What’s in the way? Three interconnected commercial challenges: 

  • Differentiation - more consultative selling and commanding a premium is enabled by meaningful differentiation. But trading on ‘creativity’ as your ‘superpower’ is no more differentiating that a chef saying the secret to great food is making it ‘tasty’. 
  • Growth in the age of AI - AI is decimating the billable hour, so get clear on how to value and price your thinking not just your doing.
  • Ethical treatment of talent - ‘sweating your assets’ isn’t a sustainable business model. Agencies must offer a healthy working life. 

These challenges may feel complex, but here’s one unifying reframe. Stop believing the myth that you're a commodity. Instead, recognise that the agency market isn't oversupplied, it's just under-differentiated.

Over-servicing clients, giving your ideas away and playing it safe all feel like necessary evils when you believe that you're one of many.

But this conference highlighted what’s possible when you step up and author your own story. So take a leadership position, define where you can win and create what I call a ‘Market of One’.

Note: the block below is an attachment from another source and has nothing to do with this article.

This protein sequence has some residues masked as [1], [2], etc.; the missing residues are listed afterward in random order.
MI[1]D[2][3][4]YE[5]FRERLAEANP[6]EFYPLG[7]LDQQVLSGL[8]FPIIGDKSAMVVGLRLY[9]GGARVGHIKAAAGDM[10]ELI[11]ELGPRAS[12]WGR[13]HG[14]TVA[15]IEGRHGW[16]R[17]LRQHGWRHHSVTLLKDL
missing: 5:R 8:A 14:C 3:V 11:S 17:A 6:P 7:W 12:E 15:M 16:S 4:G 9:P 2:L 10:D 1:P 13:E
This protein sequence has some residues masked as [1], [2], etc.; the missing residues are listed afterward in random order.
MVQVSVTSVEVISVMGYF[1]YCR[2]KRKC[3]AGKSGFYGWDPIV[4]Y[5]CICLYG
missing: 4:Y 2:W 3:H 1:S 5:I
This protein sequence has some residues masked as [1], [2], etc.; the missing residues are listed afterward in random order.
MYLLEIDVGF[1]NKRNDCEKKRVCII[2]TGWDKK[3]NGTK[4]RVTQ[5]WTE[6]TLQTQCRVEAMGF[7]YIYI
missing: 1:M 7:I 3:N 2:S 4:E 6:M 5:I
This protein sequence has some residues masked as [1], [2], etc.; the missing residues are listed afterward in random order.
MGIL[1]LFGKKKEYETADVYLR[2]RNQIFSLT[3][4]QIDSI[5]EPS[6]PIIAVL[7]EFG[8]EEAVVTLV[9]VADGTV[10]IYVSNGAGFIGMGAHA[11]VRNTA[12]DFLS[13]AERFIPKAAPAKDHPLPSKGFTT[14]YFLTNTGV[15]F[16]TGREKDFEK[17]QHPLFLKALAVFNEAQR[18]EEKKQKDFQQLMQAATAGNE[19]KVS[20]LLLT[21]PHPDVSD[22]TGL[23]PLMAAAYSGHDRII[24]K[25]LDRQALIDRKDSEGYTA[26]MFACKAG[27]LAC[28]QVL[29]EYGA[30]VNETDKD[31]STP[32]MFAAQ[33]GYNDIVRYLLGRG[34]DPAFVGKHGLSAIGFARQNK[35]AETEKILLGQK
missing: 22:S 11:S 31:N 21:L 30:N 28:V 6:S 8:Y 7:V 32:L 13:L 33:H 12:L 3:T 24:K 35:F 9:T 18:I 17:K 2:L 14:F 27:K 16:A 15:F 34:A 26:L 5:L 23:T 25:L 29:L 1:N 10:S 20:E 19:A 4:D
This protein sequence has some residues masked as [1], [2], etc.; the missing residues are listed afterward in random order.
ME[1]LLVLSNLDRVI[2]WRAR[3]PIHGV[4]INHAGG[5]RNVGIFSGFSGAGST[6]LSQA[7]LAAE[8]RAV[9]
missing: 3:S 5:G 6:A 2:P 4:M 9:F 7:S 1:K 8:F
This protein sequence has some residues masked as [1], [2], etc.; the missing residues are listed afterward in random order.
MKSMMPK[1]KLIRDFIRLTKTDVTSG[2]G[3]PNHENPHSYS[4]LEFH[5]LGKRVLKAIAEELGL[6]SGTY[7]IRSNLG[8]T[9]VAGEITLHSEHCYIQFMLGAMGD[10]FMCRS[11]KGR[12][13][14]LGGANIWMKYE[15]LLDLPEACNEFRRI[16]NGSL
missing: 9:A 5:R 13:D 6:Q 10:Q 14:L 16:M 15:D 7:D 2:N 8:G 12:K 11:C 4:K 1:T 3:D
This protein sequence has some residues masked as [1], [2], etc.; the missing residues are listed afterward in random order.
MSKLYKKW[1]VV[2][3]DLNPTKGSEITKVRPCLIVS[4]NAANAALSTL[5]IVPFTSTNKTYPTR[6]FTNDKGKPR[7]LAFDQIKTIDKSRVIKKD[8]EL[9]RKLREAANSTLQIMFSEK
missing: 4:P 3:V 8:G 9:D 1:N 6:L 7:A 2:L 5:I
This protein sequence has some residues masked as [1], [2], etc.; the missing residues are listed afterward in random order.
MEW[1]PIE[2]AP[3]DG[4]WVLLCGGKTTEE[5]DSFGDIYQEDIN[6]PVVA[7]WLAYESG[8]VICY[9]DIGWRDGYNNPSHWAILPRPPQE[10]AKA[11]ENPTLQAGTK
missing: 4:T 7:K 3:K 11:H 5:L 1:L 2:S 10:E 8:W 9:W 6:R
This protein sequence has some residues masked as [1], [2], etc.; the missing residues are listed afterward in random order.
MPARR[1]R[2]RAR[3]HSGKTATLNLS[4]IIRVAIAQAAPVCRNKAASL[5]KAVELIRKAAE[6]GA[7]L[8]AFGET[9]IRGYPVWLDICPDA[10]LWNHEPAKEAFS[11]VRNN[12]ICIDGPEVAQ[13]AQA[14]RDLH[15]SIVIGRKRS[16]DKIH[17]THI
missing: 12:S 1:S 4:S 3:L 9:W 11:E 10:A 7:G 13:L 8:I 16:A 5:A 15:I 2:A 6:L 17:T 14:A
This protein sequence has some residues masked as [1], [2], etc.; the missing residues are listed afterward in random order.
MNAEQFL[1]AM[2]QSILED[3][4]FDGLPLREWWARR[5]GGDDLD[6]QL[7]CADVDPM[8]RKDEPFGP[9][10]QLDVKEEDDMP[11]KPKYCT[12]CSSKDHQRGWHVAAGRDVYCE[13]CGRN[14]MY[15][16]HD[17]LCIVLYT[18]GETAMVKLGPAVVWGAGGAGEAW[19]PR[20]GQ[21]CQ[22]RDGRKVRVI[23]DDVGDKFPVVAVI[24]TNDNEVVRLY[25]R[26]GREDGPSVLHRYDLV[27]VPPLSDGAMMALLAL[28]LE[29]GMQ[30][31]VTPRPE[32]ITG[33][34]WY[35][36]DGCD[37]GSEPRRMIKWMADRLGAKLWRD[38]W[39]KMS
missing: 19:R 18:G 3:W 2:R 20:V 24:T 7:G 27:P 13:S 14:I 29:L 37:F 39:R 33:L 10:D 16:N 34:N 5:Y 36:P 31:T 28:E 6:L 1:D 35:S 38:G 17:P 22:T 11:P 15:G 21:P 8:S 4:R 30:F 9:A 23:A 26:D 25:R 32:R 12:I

As RBConsulting’s Rick Benfield put it, "instead of focusing on how bad things will be if we don't change, let's focus on how great it will be if we do."

The new IPA research 'Defining the modern workplace' exploring the attributes, influences and workplace values of Gen Z is available to download for free

 

Robin Bonn is the CEO of Co:definery, a specialist consulting and coaching practice for agencies.

 


The opinions expressed here are those of the authors and were submitted in accordance with the IPA terms and conditions regarding the uploading and contribution of content to the IPA newsletters, IPA website, or other IPA media, and should not be interpreted as representing the opinion of the IPA.

Last updated 09 July 2024